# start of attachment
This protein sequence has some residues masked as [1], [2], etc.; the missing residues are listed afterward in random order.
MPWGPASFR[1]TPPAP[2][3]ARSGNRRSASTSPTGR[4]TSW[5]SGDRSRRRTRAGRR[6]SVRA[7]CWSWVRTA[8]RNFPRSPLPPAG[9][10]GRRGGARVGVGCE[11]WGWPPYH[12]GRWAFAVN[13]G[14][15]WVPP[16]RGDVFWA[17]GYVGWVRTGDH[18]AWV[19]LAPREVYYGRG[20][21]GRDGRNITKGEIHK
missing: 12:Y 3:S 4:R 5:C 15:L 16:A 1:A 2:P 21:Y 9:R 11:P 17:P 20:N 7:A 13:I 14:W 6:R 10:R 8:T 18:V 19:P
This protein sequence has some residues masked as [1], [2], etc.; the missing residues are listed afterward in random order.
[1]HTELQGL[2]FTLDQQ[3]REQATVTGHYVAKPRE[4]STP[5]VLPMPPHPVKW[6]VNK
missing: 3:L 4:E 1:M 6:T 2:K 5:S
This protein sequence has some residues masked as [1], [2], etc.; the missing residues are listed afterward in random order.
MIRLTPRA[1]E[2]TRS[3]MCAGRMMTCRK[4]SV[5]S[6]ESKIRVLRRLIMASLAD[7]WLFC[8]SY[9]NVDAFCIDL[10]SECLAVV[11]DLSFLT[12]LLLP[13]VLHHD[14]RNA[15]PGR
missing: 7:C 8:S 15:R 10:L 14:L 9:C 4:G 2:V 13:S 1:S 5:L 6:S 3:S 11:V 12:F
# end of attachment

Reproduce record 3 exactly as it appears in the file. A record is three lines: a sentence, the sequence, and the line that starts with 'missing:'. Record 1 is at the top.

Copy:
This protein sequence has some residues masked as [1], [2], etc.; the missing residues are listed afterward in random order.
MIRLTPRA[1]E[2]TRS[3]MCAGRMMTCRK[4]SV[5]S[6]ESKIRVLRRLIMASLAD[7]WLFC[8]SY[9]NVDAFCIDL[10]SECLAVV[11]DLSFLT[12]LLLP[13]VLHHD[14]RNA[15]PGR
missing: 7:C 8:S 15:R 10:L 14:L 9:C 4:G 2:V 13:S 1:S 5:L 6:S 3:S 11:V 12:F